You can go even further and do 10-20 repetitions, one at a time, extending the break as long as it takes to complete the next repetition without exceeding 20 seconds. If you need more than 20 seconds to prepare for the next rep, the chosen weight has been too high.

Especially with isolation exercises rest-pause or “myo-reps” can make sense to save time properly.

When it comes to saving time alone, I’m most convinced of supersets. They allow you to perform the exact same volume as before and meanwhile save a lot of time.

If this saving is still not enough for you, a combination of the above-mentioned methods would also be possible.

Take home

To conclude, rest times in weight training are of significant importance. Not only do they prepare you for the next upcoming set and therefore, decide on your performance but also, in the same way may even decrease your performance.

Let’s recap what you should take home from this article:

  • During a break in the set, you should recover from both the last set and prepare for the next set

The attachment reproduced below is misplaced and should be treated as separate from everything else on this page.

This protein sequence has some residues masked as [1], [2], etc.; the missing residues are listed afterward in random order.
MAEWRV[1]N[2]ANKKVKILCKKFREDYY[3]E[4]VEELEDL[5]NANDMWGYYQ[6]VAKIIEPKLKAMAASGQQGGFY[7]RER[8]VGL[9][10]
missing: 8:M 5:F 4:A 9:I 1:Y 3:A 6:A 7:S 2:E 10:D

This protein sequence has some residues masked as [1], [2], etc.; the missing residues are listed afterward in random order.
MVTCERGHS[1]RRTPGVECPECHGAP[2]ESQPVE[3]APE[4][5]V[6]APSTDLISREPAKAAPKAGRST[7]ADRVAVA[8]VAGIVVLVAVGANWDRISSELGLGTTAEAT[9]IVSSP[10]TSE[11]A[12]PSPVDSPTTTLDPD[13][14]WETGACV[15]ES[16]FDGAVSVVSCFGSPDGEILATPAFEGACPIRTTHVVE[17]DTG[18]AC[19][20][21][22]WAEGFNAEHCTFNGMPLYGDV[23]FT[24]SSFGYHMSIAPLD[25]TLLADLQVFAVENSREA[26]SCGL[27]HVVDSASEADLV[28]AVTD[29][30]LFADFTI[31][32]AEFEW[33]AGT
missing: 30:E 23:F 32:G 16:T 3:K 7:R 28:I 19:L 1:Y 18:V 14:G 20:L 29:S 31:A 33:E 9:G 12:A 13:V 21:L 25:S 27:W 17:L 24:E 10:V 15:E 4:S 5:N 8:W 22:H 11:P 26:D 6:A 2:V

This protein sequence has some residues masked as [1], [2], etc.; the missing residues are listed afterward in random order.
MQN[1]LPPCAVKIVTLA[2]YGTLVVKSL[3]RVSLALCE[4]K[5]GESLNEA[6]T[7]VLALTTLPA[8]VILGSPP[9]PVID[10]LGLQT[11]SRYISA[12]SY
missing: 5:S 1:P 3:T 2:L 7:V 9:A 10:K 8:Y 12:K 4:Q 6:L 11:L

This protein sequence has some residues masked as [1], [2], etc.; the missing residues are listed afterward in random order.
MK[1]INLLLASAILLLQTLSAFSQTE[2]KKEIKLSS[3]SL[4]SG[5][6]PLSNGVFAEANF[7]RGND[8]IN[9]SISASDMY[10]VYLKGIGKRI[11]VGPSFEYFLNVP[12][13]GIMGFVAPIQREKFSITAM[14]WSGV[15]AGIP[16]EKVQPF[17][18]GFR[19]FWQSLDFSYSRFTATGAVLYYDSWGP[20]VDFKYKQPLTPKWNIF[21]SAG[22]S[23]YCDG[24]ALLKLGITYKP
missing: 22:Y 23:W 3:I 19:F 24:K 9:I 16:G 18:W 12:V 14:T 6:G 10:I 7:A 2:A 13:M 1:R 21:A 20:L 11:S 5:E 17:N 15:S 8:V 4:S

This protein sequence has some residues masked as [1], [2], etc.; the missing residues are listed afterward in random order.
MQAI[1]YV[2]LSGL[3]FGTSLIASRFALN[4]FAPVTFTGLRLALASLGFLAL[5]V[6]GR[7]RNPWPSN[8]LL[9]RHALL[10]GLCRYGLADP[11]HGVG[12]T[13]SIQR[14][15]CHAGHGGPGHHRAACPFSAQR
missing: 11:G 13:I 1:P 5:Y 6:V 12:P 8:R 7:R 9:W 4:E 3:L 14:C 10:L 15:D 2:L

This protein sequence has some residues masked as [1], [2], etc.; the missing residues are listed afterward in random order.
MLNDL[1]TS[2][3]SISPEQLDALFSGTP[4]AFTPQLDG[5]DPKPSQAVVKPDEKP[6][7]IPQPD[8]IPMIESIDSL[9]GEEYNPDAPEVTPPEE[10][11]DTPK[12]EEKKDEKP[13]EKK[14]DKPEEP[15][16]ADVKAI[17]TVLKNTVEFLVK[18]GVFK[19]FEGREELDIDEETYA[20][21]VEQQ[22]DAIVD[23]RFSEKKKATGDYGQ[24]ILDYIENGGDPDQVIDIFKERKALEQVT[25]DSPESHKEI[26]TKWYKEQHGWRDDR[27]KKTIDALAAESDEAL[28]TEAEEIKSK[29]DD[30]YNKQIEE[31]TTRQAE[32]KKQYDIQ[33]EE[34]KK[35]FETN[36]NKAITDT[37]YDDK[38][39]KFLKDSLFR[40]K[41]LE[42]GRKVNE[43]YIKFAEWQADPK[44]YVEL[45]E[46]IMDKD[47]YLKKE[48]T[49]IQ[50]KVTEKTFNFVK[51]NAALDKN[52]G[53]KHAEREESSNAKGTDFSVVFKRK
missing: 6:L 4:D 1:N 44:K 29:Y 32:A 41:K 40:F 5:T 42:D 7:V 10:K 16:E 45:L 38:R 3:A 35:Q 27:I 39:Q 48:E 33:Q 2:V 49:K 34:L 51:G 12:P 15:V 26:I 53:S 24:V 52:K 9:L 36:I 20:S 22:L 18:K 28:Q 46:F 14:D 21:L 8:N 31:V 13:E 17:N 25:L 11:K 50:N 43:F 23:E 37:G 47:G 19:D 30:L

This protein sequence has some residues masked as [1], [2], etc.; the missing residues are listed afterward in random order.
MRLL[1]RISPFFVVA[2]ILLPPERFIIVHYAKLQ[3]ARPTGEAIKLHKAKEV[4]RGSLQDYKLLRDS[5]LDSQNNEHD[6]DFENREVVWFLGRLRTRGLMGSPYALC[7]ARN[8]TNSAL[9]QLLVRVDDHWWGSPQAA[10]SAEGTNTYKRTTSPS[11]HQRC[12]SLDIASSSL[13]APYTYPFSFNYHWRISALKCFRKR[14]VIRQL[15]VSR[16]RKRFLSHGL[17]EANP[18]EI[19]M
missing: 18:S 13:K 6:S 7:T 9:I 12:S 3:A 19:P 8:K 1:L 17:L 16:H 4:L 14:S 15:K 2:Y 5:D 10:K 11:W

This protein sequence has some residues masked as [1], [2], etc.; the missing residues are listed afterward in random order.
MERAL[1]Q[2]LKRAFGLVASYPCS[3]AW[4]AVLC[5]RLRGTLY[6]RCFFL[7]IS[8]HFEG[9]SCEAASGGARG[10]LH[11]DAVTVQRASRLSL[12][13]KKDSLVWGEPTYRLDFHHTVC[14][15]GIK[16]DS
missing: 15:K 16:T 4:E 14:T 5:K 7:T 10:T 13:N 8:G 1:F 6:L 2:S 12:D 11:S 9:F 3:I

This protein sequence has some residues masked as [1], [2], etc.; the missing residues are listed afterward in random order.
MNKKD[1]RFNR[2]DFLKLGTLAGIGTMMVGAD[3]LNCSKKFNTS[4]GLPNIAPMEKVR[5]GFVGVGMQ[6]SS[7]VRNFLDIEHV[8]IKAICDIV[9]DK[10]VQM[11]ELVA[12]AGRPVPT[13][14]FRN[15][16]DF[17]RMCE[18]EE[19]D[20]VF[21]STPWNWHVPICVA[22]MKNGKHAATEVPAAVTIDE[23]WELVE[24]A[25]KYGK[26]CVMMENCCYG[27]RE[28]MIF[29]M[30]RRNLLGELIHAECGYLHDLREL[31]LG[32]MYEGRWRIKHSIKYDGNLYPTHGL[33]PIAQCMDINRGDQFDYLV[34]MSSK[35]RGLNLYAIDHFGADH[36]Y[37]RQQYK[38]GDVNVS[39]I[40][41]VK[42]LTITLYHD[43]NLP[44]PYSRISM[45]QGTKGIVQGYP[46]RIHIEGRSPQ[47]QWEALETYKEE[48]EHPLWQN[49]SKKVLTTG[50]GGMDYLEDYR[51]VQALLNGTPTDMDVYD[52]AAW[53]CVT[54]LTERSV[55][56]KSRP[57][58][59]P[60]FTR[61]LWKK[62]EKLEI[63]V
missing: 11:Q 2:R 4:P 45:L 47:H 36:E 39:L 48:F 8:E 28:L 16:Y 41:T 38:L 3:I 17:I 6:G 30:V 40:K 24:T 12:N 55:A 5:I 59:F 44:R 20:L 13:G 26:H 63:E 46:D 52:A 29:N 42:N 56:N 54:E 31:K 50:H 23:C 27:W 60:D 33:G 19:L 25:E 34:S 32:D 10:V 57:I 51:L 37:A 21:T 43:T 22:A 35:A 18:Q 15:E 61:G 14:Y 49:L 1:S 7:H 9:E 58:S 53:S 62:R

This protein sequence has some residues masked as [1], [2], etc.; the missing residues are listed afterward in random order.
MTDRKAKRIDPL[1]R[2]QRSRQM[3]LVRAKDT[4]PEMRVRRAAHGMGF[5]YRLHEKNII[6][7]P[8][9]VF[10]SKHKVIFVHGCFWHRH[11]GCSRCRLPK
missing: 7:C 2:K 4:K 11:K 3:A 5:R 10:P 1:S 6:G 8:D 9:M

• Do not sabotage your volume by taking too short breaks
  • Before a sentence, go through the above checklist – Super sets are great for saving time
  • If you can not save time, you can also use BFR training or rest-pause or myo-reps
  • If you want to further reduce your training, you must shorten the break times

As always, thank you very much for the read, guys

Claas

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Claas

Claas

Hi, I'm Claas. I am a passionate fitness and performance lover. For several years I have been training and developing my personality with dedication, ambition, and commitment to pursue my goals. During this time, I already had the opportunity to support many friends, family members and athletes on their journey to achieve their goals, both athletic or performance driven. Whether about nutrition, training, performance or self-development, for the last few years I was able to steadily improve my knowledge to provide our clientele with all my experience. I believe the key to a happy life, to pursue your goals, overcome challenges and convert your dreams to reality, is based upon mastering our four underlying four pillars; nutrition, fitness, productivity, and mindfulness.